Saturday, July 30, 2011

Recommended Daily Dose of Tylenol to be Reduced

Johnson & Johnson will lower the maximum daily dose for Extra Strength Tylenol to reduce risk of overdose. McNeil Consumer Healthcare notified the U.S. Food and Drug Administration the new dosing instructions will appear on Extra Strength Tylenol products in the U.S. beginning fall 2011. The move from eight pills per day to six is meant to encourage the appropriate use of acetaminophen, according to a release from the consumer healthcare company. 
The company will also lower the maximum daily dose for Regular Strength Tylenol and other acetaminophen-containing products for adults starting in 2012.

Friday, July 29, 2011

Tips to Deal with Picky Eaters

Dealing with picky eaters is a very common problem for parents. You are definitely not alone on this one! Oxigen Magazine published a great article with tips to ease the process:

So make meal times fun for your kids and yourself by following some simple rules:

Step by step: Introduce only one new food at a time instead of giving a completely new meal. If you want your child to eat an unfamiliar or new food try and introduce it with something they like. For Example, instead of giving your child palak or methi as a subzi try giving them spinach dhokla.

Small to big: Use small portion sizes initially while introducing new foods. Gradually move on to bigger portions. Do not force your child to finish the entire plate in one go.

Be positive: Some children have negative associations with some food. Try to change the form and texture of that food to change the association into more positive ones. For instance some foods remind children of ′hospital food′ or ′hostel food′ and they refuse to eat them.

Make meals healthier: Try to improve the nutritive value of the food that your child enjoys. For instance if you child likes pastas or pizzas try whole wheat pasta or pizza with a lot of vegetables. Enrich some of the foods with additives. You may add tuna to sandwiches, fruit to cereal or vegetables to pasta, spinach to dosas or carrots to idlis.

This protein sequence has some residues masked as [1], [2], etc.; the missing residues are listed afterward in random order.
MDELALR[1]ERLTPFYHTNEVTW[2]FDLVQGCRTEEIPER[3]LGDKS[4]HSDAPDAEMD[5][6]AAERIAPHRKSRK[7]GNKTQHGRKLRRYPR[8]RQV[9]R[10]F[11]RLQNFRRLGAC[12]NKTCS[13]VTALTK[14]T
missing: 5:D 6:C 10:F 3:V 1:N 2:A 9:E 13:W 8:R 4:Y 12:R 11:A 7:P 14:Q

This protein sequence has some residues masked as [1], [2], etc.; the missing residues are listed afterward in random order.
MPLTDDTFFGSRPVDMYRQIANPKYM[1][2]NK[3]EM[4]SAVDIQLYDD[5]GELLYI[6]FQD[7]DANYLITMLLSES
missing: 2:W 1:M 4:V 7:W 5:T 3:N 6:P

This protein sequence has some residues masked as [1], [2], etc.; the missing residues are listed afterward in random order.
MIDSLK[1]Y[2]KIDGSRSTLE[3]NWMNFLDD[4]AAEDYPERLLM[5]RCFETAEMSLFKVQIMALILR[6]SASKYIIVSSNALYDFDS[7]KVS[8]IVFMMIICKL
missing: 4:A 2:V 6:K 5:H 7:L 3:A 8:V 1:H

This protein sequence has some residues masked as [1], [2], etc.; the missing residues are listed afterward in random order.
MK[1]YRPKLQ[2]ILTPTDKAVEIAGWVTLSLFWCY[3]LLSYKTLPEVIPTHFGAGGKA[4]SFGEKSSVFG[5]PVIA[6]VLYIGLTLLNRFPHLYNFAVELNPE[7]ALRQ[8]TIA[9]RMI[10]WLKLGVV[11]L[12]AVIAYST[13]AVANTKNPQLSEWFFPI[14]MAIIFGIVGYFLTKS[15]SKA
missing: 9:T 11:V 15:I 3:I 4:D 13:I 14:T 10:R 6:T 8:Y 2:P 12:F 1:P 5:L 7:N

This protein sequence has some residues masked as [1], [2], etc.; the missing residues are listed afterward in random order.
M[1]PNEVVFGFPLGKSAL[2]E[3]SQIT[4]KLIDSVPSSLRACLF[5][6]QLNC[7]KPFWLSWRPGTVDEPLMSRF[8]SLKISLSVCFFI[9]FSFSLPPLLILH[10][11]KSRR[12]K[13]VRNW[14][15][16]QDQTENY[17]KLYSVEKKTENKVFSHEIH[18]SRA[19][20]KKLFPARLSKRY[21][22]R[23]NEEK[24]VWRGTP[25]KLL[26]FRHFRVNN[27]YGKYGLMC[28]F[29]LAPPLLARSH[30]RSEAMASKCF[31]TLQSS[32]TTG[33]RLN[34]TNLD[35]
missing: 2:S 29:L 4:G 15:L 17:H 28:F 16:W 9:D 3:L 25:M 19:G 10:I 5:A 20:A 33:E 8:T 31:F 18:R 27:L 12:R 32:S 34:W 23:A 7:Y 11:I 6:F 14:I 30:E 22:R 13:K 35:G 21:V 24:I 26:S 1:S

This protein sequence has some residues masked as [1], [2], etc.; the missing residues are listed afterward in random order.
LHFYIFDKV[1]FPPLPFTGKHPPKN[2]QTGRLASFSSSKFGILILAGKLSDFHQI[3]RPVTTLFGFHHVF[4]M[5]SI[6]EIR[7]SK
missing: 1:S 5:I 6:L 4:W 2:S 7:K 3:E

Don’t bribe: Resist giving your child sweets and fried foods to encourage them to eat. You may be doing more harm than good.

Make mealtimes relaxed and fun: Avoid TV and other distractions that may lead to overeating or losing interest in food. Talk to your child about their day and share with them your experiences. Your child will look forward to meal times. NEVER use TV as an incentive to eat. This will become a habit later and your child might develop a problem of overeating later in life.  

Involve your child: involve them in buying food by taking them to the supermarket or letting them choose their own menu for one day in a week. This not only teaches them decision making but also helps them get more involved in the preparation of meals. Let your child lay the table or help you clear it and see how involved they get in mealtimes!

Cooking with your child is also a good option. Once in a while, cook interesting but healthy dishes with them. Try making interesting recipes with your kid.

Make a schedule: do not have erratic meal times and do not encourage your child to eat at odd hours. Plan this schedule according to your child’s lifestyle and convenience and involve them in the process.

Set an example: Do not talk about your dislike for food in front of your children as they might follow your example. Eat healthy and watch them do the same!

Educate your child on the benefits of healthy eating and healthy living as-and-when you-think-appropriate.

Encourage your children even when they are older: In case of older children don’t criticize their eating habits or their body type at any cost! It is important to promote a positive body image. Children may slip into eating disorders very easily.

Keep a watchful eye but stay calm: In older children if you notice an extreme desire or pressure from outside to stay thin speak to them about the hazards of eating disorders. If the problem persists do not hesitate to seek medical help.

Source: Oxigen Magazine, Shine

Thursday, July 28, 2011

Keeping Track of Food Recalls

There are so many food recalls lately, it is really hard to keep track of the most important ones. For this reason, has an updated list at your fingertips. Just click on the link below and you'll have access to federal food safety information. Also, you can set up automatic alerts. - list of recent recalls 
Set up automatic alerts via e-mail or mobile phone

Hopper Ball

Another great fun way to burn kids energy is playing with a Hopper Ball. Kids love bouncing around on them! That means at least one peaceful hour for you. As a bonus, they will be tired and you may even get them to nap! Wishful thinking, huh?